Two controversial Los Alamos National Laboratory construction projects will take big hits if a budget bill passed by the US House of Representatives is signed into law next month.
The House Committee on Appropriations’ energy and water development budget bill, passed last month, slashes $100 million from the 2012 budget request for the Chemistry and Metallurgy Research Replacement Facility, a plutonium processing plant planned at LANL. The committee also recommended no funding for construction of the Transuranic Waste Facility, a companion building to the CMRR that would house radioactive by-products of plutonium pit production.
Those two projects are the only National Nuclear Security Administration sites nationwide that the House voted not to fully fund. NNSA is a branch of the US Department of Energy that handles military applications of nuclear technology.
The committee’s concerns dovetail with those voiced by local antinuclear proliferation activists who have long railed against the CMRR. Chief among those sticking points are the facility’s projected $6 billion price tag and safety issues associated with housing more than 13,000 pounds of plutonium. The report the committee released along with the bill also lends credence to growing concerns about the CMRR’s proposed siting on a major geologic fault line.
A LANL spokesman referred SFR to NNSA for comment; an NNSA spokesman didn’t return a call before press time.
The remaining $200 million that the bill would appropriate for the CMRR would fund design and engineering, but not construction because LANL “must first resolve major seismic issues” with the design and reassess which functions are necessary at the proposed facility.
A 2007 seismic analysis of the proposed site found a much higher level of risk than was estimated in the 1990s. The new analysis found that the Pajarito fault line, a geologic formation where seismic activity is concentrated, intersects with other smaller faults that would magnify the motion if Pajarito ruptured.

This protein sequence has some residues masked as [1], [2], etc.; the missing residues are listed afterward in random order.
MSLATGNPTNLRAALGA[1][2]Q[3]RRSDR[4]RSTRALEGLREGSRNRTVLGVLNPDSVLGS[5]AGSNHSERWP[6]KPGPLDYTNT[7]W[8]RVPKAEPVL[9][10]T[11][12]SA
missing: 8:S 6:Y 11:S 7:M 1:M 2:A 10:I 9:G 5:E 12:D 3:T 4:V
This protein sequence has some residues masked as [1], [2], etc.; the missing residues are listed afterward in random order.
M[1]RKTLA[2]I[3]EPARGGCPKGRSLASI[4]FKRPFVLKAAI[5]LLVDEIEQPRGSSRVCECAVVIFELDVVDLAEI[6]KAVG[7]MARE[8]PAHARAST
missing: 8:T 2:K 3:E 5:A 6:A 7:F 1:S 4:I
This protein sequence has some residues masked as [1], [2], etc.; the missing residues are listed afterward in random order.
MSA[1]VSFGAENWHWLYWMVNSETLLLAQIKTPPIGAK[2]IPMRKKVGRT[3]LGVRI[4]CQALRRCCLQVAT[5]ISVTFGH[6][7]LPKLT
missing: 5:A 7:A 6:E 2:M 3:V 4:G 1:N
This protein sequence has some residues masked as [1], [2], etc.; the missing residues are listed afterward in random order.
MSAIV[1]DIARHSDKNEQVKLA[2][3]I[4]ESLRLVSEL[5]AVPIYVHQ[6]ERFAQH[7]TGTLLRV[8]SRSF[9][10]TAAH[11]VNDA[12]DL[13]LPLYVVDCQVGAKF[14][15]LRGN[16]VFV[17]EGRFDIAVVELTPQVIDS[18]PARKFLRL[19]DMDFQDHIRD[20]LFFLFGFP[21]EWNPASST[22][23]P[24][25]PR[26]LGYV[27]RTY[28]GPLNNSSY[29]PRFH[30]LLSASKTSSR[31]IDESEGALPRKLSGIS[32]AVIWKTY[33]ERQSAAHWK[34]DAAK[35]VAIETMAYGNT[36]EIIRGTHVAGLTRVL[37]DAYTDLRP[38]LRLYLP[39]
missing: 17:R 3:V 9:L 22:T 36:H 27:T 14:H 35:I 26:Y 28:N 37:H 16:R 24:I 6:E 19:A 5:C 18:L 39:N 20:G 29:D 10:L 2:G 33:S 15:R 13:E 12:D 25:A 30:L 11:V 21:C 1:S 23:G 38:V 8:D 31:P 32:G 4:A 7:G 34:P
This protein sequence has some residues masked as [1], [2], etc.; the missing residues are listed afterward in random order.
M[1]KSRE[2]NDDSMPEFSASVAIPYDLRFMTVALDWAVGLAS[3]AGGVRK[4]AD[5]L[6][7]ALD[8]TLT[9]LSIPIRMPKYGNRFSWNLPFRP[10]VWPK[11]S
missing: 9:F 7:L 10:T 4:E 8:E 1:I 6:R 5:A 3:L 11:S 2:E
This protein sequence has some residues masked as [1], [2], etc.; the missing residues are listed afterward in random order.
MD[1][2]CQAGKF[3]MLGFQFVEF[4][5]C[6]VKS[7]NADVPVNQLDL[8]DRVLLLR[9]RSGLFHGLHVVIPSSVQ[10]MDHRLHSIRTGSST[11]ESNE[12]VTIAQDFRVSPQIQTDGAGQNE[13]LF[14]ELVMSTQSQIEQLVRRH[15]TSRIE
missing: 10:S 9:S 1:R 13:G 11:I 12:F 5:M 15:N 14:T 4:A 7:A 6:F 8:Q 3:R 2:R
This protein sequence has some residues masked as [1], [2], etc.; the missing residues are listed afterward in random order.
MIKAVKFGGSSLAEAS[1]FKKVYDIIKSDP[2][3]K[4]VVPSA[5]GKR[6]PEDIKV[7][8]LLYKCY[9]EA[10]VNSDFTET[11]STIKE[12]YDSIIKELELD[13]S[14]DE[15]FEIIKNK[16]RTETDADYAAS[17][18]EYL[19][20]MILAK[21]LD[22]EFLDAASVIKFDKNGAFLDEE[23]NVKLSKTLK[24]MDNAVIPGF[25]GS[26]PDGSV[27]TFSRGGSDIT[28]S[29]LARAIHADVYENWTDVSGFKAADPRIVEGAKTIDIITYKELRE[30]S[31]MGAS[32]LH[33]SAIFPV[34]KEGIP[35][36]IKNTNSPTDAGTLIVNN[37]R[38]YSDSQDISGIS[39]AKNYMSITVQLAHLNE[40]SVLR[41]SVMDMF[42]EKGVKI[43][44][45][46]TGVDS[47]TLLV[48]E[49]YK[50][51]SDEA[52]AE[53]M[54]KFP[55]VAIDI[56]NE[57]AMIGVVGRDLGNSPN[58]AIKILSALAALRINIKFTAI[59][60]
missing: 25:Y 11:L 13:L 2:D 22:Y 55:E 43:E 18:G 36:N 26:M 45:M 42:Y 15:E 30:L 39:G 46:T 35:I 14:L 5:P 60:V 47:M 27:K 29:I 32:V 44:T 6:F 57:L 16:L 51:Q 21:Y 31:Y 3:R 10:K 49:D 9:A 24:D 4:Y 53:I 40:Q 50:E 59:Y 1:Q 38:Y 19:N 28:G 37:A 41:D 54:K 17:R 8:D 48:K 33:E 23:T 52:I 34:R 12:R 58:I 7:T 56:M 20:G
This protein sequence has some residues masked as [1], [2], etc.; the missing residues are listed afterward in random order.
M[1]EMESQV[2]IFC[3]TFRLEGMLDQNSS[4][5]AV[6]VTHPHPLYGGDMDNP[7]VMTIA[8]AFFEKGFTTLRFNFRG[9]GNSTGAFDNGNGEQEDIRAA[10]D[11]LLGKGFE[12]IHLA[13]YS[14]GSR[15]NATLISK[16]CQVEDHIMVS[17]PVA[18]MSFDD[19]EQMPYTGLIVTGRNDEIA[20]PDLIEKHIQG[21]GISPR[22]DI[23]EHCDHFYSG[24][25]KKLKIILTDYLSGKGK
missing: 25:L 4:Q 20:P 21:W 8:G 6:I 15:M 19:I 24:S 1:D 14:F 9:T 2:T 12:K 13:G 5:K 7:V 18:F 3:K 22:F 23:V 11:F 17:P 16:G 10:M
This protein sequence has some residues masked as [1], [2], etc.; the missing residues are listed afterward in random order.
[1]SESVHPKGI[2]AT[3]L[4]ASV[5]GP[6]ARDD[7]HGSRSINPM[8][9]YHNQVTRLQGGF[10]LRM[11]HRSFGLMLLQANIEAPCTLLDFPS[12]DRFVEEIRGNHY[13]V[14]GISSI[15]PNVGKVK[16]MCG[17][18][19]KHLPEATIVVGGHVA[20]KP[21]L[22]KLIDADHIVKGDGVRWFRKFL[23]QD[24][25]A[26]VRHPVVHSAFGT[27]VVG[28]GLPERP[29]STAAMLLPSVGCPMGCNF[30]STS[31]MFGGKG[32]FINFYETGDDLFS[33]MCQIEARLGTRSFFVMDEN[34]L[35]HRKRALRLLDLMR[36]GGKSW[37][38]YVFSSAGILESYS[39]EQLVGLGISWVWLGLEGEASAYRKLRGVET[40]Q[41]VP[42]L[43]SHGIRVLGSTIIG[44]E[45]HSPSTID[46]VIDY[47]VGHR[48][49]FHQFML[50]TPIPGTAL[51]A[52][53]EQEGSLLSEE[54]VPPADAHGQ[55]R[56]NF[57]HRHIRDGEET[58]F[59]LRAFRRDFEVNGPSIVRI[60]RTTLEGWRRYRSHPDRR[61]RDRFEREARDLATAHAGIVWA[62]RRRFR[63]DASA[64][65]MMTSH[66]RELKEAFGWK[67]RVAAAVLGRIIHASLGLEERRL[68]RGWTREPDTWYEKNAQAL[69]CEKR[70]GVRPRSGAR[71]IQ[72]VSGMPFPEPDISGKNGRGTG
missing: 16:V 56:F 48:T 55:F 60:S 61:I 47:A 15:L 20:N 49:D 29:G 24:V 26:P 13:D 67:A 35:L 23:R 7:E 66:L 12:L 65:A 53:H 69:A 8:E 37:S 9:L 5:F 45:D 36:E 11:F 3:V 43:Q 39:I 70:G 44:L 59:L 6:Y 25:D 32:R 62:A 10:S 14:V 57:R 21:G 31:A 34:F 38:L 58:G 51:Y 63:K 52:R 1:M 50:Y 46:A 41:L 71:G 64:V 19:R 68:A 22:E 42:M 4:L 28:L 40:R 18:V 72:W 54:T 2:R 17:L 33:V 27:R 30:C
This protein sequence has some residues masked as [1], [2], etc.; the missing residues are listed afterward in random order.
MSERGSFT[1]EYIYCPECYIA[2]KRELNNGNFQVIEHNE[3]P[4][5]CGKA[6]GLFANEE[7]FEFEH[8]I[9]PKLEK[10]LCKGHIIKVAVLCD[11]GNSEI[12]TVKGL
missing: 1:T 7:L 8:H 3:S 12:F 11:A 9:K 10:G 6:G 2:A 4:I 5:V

At a June CMRR public forum in Santa Fe, geologist Robert Gilkeson stated that LANL’s environmental impact statement didn’t take into account the full seismic risk, and said the proposed site could be hit by an earthquake with a magnitude over 7.5.
Greg Mello, director of the Los Alamos Study Group, says the Department of Energy had an “extremely optimistic” notion of Los Alamos’ seismic potential when it decided to locate plutonium processing facilities here.
“Then they put all the data together that they’ve amassed and realized Los Alamos was capable of some pretty damn big earthquakes,” Mello says.
LANL’s 2008 evaluation of the facility notes that changes in design criteria as a result of the new seismic data “have the potential for major project impact,” and said costs would “increase significantly” as the design was upgraded accordingly.
The budget bill associates “continued cost escalation” with NNSA construction projects in general and notes the need to monitor such projects “to ensure that prudent project management practices are followed and…to ensure that taxpayer funds are not wasted.”